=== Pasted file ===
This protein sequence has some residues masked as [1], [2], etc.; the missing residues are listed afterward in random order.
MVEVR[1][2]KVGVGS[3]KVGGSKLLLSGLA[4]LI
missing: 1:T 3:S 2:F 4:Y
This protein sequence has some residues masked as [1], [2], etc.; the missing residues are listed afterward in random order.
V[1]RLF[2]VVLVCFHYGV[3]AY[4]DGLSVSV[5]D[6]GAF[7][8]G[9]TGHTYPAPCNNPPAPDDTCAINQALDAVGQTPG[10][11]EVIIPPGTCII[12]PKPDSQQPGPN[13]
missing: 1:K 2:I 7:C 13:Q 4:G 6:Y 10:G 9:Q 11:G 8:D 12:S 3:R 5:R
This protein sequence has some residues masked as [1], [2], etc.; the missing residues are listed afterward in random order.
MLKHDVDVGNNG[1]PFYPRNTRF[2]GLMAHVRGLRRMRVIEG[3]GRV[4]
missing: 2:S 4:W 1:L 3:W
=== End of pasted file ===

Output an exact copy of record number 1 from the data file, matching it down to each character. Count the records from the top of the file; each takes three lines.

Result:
This protein sequence has some residues masked as [1], [2], etc.; the missing residues are listed afterward in random order.
MVEVR[1][2]KVGVGS[3]KVGGSKLLLSGLA[4]LI
missing: 1:T 3:S 2:F 4:Y